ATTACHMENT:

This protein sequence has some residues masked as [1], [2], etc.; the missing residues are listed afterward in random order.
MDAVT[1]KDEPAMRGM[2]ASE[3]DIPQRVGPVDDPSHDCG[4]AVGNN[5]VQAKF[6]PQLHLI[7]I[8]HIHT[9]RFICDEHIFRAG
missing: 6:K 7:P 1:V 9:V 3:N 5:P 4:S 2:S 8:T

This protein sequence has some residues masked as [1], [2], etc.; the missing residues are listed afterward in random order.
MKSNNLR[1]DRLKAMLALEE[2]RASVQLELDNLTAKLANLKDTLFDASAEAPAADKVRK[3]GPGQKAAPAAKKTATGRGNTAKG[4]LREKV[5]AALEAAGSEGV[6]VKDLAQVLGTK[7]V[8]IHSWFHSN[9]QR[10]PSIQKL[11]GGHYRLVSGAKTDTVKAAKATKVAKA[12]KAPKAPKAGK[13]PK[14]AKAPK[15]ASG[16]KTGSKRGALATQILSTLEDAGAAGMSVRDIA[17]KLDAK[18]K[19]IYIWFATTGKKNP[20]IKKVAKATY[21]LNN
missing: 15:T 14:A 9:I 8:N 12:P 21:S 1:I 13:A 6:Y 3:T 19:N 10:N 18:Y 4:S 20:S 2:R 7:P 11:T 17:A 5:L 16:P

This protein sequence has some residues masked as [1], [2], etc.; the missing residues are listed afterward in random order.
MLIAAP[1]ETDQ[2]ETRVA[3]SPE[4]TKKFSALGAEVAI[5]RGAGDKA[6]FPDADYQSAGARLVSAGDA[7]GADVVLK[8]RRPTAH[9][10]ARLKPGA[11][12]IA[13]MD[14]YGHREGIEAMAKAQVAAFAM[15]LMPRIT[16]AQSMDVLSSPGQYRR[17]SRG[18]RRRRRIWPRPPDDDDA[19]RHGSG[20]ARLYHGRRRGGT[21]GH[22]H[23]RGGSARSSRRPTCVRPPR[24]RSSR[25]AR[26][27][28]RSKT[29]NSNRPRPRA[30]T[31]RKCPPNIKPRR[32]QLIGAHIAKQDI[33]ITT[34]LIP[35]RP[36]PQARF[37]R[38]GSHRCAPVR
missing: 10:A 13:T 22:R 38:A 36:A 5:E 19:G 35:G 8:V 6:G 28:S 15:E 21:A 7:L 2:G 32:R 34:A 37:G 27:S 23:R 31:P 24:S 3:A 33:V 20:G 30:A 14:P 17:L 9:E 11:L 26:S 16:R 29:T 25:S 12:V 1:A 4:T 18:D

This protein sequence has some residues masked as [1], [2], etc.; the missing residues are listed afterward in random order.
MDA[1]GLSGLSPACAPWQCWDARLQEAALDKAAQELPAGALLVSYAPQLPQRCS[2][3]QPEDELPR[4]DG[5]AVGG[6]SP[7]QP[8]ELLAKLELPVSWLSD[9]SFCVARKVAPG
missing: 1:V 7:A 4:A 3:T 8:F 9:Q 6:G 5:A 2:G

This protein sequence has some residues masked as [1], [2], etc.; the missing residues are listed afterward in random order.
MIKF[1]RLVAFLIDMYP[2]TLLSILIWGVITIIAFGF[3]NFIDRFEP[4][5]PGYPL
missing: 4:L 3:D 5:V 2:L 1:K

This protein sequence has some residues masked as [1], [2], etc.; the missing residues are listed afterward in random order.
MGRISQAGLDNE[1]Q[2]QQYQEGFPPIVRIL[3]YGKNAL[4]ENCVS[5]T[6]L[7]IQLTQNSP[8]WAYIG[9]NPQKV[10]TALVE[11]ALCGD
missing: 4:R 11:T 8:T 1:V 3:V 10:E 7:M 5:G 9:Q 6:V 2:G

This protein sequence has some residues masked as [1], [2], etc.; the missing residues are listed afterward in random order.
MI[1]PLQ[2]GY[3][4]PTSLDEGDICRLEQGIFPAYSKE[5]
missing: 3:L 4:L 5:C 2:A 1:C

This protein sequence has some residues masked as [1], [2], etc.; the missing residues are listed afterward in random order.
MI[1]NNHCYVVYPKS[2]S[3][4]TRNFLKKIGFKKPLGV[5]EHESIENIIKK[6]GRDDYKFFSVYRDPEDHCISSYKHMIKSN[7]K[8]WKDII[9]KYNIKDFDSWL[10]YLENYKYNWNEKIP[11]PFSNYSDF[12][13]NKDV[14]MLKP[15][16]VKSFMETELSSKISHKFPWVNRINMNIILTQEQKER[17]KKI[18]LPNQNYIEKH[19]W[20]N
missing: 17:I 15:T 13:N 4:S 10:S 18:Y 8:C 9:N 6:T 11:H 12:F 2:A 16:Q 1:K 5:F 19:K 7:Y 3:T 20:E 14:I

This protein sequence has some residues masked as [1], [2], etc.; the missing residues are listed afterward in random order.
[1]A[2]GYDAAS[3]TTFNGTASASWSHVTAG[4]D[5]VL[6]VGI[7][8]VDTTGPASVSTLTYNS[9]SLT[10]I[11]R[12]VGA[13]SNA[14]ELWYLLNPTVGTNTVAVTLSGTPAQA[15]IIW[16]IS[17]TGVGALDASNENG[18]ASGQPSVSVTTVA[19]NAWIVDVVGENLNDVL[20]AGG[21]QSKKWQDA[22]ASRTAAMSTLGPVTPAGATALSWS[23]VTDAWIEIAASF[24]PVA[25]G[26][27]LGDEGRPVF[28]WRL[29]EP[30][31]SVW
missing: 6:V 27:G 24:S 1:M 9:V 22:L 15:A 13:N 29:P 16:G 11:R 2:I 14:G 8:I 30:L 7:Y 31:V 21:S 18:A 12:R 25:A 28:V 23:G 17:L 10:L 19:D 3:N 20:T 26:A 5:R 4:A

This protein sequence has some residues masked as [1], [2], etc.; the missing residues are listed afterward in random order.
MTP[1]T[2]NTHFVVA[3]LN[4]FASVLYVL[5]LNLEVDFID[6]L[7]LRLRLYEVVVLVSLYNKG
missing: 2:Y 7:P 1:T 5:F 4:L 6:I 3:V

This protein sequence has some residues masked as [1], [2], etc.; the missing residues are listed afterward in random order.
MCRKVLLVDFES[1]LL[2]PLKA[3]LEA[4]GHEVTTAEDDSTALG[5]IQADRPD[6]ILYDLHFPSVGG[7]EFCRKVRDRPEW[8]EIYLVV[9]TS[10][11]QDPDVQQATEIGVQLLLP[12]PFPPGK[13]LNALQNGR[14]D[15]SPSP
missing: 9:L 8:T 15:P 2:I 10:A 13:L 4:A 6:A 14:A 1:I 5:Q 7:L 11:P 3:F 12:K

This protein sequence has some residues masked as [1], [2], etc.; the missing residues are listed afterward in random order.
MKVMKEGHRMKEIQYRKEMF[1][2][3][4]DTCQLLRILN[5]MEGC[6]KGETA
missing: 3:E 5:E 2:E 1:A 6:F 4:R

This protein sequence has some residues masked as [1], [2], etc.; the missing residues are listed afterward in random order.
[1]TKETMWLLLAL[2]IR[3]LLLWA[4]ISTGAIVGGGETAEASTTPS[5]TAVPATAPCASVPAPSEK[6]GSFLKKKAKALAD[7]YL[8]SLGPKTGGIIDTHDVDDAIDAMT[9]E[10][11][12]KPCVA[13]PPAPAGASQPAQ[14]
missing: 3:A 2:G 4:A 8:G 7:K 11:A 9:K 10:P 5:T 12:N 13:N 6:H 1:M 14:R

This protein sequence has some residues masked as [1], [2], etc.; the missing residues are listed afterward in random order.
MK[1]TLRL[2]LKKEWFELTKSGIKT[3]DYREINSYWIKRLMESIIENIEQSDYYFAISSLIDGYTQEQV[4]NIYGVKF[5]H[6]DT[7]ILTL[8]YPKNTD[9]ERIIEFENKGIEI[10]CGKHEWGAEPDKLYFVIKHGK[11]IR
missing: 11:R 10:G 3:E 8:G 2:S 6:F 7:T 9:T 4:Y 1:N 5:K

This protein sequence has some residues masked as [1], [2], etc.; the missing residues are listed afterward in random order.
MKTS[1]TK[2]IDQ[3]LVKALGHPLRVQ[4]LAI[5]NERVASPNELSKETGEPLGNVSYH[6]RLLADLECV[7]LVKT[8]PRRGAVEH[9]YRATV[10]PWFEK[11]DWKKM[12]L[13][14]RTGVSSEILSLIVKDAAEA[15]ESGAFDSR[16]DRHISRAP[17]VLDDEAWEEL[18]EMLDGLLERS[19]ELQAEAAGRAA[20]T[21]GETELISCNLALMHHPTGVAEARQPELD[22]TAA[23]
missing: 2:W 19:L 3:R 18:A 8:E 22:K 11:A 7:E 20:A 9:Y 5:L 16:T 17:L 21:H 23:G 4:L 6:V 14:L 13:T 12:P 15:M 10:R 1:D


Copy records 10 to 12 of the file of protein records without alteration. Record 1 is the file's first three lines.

This protein sequence has some residues masked as [1], [2], etc.; the missing residues are listed afterward in random order.
MTP[1]T[2]NTHFVVA[3]LN[4]FASVLYVL[5]LNLEVDFID[6]L[7]LRLRLYEVVVLVSLYNKG
missing: 2:Y 7:P 1:T 5:F 4:L 6:I 3:V

This protein sequence has some residues masked as [1], [2], etc.; the missing residues are listed afterward in random order.
MCRKVLLVDFES[1]LL[2]PLKA[3]LEA[4]GHEVTTAEDDSTALG[5]IQADRPD[6]ILYDLHFPSVGG[7]EFCRKVRDRPEW[8]EIYLVV[9]TS[10][11]QDPDVQQATEIGVQLLLP[12]PFPPGK[13]LNALQNGR[14]D[15]SPSP
missing: 9:L 8:T 15:P 2:I 10:A 13:L 4:A 6:A 14:A 1:I 5:Q 7:L 11:P 3:F 12:K

This protein sequence has some residues masked as [1], [2], etc.; the missing residues are listed afterward in random order.
MKVMKEGHRMKEIQYRKEMF[1][2][3][4]DTCQLLRILN[5]MEGC[6]KGETA
missing: 3:E 5:E 2:E 1:A 6:F 4:R